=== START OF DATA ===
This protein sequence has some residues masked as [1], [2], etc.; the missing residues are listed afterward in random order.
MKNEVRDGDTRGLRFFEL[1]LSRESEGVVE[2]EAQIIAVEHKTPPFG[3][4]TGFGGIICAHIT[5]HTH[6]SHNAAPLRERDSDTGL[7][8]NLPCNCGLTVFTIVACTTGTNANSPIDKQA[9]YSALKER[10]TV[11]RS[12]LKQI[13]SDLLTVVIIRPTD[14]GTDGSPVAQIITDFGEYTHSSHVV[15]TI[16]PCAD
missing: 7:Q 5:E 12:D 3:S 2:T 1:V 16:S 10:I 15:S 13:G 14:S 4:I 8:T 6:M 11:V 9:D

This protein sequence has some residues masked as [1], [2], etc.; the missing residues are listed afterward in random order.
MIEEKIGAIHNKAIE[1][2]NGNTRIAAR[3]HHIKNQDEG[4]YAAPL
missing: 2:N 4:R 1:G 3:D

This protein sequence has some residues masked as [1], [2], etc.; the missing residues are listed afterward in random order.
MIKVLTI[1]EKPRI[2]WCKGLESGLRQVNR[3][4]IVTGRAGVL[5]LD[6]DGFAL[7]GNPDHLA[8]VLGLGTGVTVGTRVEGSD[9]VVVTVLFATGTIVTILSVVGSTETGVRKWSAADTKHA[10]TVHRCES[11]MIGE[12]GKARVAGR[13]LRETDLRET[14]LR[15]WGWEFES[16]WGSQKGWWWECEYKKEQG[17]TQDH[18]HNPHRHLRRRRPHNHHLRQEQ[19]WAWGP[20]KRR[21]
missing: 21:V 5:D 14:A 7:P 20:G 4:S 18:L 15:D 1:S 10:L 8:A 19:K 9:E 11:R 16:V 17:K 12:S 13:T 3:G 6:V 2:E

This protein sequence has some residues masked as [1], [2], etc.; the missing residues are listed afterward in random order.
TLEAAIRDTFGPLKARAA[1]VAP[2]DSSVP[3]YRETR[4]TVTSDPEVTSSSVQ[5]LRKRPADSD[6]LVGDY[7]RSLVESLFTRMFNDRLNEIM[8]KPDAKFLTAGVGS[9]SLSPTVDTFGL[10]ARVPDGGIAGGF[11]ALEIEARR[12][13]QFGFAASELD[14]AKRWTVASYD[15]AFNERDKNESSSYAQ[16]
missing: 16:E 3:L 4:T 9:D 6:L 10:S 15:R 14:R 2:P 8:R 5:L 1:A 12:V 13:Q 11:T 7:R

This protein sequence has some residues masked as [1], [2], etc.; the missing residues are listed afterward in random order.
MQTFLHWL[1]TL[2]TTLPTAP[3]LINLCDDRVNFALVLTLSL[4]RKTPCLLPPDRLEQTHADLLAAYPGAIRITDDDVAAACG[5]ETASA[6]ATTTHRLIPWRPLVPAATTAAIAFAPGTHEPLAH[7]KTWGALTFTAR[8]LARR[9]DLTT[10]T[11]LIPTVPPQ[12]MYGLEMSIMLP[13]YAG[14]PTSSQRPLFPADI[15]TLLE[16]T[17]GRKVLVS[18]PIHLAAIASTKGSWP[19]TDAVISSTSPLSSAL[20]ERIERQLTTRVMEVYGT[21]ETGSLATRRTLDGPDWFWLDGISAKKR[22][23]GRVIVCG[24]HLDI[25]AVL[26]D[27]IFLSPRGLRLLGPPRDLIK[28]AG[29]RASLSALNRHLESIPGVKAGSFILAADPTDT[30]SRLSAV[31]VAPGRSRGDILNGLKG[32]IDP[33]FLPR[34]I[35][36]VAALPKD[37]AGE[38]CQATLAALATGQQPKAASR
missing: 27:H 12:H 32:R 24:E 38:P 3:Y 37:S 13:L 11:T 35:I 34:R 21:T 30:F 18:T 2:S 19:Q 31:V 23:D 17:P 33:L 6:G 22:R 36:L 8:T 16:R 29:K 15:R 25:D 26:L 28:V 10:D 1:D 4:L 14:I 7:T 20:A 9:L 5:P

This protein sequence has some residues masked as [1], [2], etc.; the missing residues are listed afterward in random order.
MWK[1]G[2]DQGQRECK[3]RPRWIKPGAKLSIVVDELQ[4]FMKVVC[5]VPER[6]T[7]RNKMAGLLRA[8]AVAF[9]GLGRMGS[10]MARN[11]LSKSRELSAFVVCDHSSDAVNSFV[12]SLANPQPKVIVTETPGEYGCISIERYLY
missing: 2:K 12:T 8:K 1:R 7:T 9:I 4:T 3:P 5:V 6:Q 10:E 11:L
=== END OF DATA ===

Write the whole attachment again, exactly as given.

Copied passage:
This protein sequence has some residues masked as [1], [2], etc.; the missing residues are listed afterward in random order.
MKNEVRDGDTRGLRFFEL[1]LSRESEGVVE[2]EAQIIAVEHKTPPFG[3][4]TGFGGIICAHIT[5]HTH[6]SHNAAPLRERDSDTGL[7][8]NLPCNCGLTVFTIVACTTGTNANSPIDKQA[9]YSALKER[10]TV[11]RS[12]LKQI[13]SDLLTVVIIRPTD[14]GTDGSPVAQIITDFGEYTHSSHVV[15]TI[16]PCAD
missing: 7:Q 5:E 12:D 3:S 2:T 1:V 16:S 10:I 15:S 13:G 14:S 4:I 8:T 6:M 11:V 9:D

This protein sequence has some residues masked as [1], [2], etc.; the missing residues are listed afterward in random order.
MIEEKIGAIHNKAIE[1][2]NGNTRIAAR[3]HHIKNQDEG[4]YAAPL
missing: 2:N 4:R 1:G 3:D

This protein sequence has some residues masked as [1], [2], etc.; the missing residues are listed afterward in random order.
MIKVLTI[1]EKPRI[2]WCKGLESGLRQVNR[3][4]IVTGRAGVL[5]LD[6]DGFAL[7]GNPDHLA[8]VLGLGTGVTVGTRVEGSD[9]VVVTVLFATGTIVTILSVVGSTETGVRKWSAADTKHA[10]TVHRCES[11]MIGE[12]GKARVAGR[13]LRETDLRET[14]LR[15]WGWEFES[16]WGSQKGWWWECEYKKEQG[17]TQDH[18]HNPHRHLRRRRPHNHHLRQEQ[19]WAWGP[20]KRR[21]
missing: 21:V 5:D 14:A 7:P 20:G 4:S 18:L 15:D 1:S 10:L 8:A 19:K 9:E 11:R 16:V 17:K 12:S 13:T 3:G 6:V 2:E

This protein sequence has some residues masked as [1], [2], etc.; the missing residues are listed afterward in random order.
TLEAAIRDTFGPLKARAA[1]VAP[2]DSSVP[3]YRETR[4]TVTSDPEVTSSSVQ[5]LRKRPADSD[6]LVGDY[7]RSLVESLFTRMFNDRLNEIM[8]KPDAKFLTAGVGS[9]SLSPTVDTFGL[10]ARVPDGGIAGGF[11]ALEIEARR[12][13]QFGFAASELD[14]AKRWTVASYD[15]AFNERDKNESSSYAQ[16]
missing: 16:E 3:L 4:T 9:D 6:L 10:S 15:R 14:R 2:P 8:R 5:L 1:A 12:V 13:Q 11:T 7:R

This protein sequence has some residues masked as [1], [2], etc.; the missing residues are listed afterward in random order.
MQTFLHWL[1]TL[2]TTLPTAP[3]LINLCDDRVNFALVLTLSL[4]RKTPCLLPPDRLEQTHADLLAAYPGAIRITDDDVAAACG[5]ETASA[6]ATTTHRLIPWRPLVPAATTAAIAFAPGTHEPLAH[7]KTWGALTFTAR[8]LARR[9]DLTT[10]T[11]LIPTVPPQ[12]MYGLEMSIMLP[13]YAG[14]PTSSQRPLFPADI[15]TLLE[16]T[17]GRKVLVS[18]PIHLAAIASTKGSWP[19]TDAVISSTSPLSSAL[20]ERIERQLTTRVMEVYGT[21]ETGSLATRRTLDGPDWFWLDGISAKKR[22][23]GRVIVCG[24]HLDI[25]AVL[26]D[27]IFLSPRGLRLLGPPRDLIK[28]AG[29]RASLSALNRHLESIPGVKAGSFILAADPTDT[30]SRLSAV[31]VAPGRSRGDILNGLKG[32]IDP[33]FLPR[34]I[35][36]VAALPKD[37]AGE[38]CQATLAALATGQQPKAASR
missing: 27:H 12:H 32:R 24:E 38:P 3:Y 37:S 13:L 11:T 35:I 34:R 21:T 30:F 18:T 2:S 19:Q 31:V 23:D 17:P 33:L 6:G 22:R 36:L 8:T 16:R 29:K 15:R 25:D 26:L 28:V 10:D 1:D 4:L 14:I 7:T 20:A 9:L 5:P

This protein sequence has some residues masked as [1], [2], etc.; the missing residues are listed afterward in random order.
MWK[1]G[2]DQGQRECK[3]RPRWIKPGAKLSIVVDELQ[4]FMKVVC[5]VPER[6]T[7]RNKMAGLLRA[8]AVAF[9]GLGRMGS[10]MARN[11]LSKSRELSAFVVCDHSSDAVNSFV[12]SLANPQPKVIVTETPGEYGCISIERYLY
missing: 2:K 12:T 8:K 1:R 7:T 9:I 4:T 3:P 5:V 6:Q 10:E 11:L